CanceLHoteLRoomf person)

    PRE

    person? dom (HR. event)

    THEN

    HR Cancelation (person)

    END

    DEFINITIONS

    HOTEL-ROOMS = N;

    PEOPLE = N;

    MEETINGS = N;

    CONFERENCE-ROOMS = N;

    DINING-ROOMS = N

    END

    7 Help Machines

    We include four help machines into system manager OBACVIS. Actually, there are only three help machines. We make our specification more elegant by using a dot notation. For instance, MV.HM-2 and DR.HM-2 are two machines with an identical structure but with different data. In other words, machines MV.HM 2 and DR.HM 2 inherit all variables and operations from the machine HM_2. If we add one element into machine MV.HM-2, it will be the same as if we would add one element into the set MV event but not into the set DR.event or event. Each help machine has its own INVARIANT.

    DR.HM-2 corresponds to the class DINING-ROOMS, CR.HM-3 CONFERENCE-_ROOMS, HR.HM l - HOTEL-ROOMS, MV.HM-2 simulates the process of visitor registra tion. It is easy to note that name of each help machine consists of class name abbreviation and number of help machine's type. We keep a few classes inside the system manager, for instance, PEOPLE and MEETINGS. We would like to emphasize the fact that it is not necessary to define each class as a separate abstract machine.

    Each help machine includes operations to create an object (Adding) and to destroy all object instances (Cancelation). It is impossible "to send" from super-machine into sub-machines any notes about the type of operator between variables. Machines HM-1 and HM-2 are absolutely identical but variable event at HM-1 is a set of partial injections (also known as 'one-to-one relation'). Unlike variable event at HM-2 is a set of partial function (also known as 'many-to-one relations'). The difference between HM-3 and HM-1 or HM-2 is that at operation Cancelation of machine HM-2 the result is an anti-restriction (also known as domain subtraction) but at other help machines it is anti-co-restriction (also known as range subtraction).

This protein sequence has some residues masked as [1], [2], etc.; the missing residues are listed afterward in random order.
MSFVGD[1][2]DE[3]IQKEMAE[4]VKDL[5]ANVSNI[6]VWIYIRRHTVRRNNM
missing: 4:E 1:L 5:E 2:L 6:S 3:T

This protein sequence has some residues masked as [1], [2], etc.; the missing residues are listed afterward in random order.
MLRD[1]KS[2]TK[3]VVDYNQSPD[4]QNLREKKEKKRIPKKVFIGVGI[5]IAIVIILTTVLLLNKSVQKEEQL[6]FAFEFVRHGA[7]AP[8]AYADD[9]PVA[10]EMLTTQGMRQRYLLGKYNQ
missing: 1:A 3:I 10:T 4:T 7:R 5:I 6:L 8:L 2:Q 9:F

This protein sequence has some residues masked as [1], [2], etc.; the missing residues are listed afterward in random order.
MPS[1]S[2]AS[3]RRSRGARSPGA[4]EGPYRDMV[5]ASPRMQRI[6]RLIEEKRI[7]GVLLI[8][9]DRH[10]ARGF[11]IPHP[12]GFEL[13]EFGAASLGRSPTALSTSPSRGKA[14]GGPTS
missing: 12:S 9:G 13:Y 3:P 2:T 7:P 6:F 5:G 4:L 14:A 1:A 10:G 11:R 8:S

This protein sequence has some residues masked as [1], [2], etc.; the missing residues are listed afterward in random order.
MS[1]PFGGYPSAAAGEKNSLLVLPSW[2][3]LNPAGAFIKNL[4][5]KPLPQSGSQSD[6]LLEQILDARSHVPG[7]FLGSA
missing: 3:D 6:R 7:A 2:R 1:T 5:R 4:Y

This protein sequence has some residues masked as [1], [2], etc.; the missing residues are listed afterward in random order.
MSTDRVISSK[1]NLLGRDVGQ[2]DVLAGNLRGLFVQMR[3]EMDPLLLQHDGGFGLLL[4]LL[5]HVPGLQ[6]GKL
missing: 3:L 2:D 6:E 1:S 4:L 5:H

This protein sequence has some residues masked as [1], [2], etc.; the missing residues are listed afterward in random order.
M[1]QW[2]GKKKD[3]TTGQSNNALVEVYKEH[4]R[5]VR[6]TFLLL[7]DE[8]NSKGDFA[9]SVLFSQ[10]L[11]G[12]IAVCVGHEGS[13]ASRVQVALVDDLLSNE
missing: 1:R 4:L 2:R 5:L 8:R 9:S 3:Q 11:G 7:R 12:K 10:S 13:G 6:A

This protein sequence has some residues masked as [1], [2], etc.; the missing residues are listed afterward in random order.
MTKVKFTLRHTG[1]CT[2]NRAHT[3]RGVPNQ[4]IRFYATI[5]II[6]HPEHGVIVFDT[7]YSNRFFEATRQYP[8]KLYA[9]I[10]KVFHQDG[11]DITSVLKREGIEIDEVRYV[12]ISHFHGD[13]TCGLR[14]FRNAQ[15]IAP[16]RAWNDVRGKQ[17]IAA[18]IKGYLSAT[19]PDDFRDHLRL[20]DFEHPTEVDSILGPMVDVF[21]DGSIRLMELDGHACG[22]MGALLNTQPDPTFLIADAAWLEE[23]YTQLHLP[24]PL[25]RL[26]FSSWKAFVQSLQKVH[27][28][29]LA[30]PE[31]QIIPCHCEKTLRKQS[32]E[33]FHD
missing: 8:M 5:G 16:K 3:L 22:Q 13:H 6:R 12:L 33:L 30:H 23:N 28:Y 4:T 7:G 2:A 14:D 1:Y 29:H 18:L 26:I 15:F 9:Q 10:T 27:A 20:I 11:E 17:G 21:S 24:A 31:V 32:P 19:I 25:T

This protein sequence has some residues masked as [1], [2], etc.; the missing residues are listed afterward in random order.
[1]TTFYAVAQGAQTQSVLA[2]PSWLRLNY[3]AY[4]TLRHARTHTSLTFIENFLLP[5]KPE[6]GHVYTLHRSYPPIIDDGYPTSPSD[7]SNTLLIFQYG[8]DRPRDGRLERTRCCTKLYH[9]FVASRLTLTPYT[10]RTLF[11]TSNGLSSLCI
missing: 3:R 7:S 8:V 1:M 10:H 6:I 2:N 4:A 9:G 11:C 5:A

MACHINE HM-1

    VARIABLES

    event

    INVARIANT

    event e XX >Л YY INITIALISATION

    event: - {}

    OPERATIONS

    Adding

    Adding (xx yy) = PRE

    xx? XX A

    жа; A dom (event) J1 yyG ГУЛ

    t / r / A ran (eAent)

    THEN event: = event U {xx i- * yy) END;

    Cancelation

    Cancelationf xx) =

    PRE Ta? XX

    THEN event r- {xx j <3 event END DEFINITIONS

    XX N;

    YY N

    END

    The B-Toolkit generates nine proof obligations for the help machines. All of them can be easily proved by the AutoProof.

    8 Conclusions and Future Work

    There is an advantage in object-based solution ACVIS (A Computerized Visitor Information System) problem:

    • Decrease a quantity of proof obligations. There are 24 proof obligations for the main machine OBACVIS and 9 for the sub-machines. However, about 80% of the proof obligations are proved by AutoProof.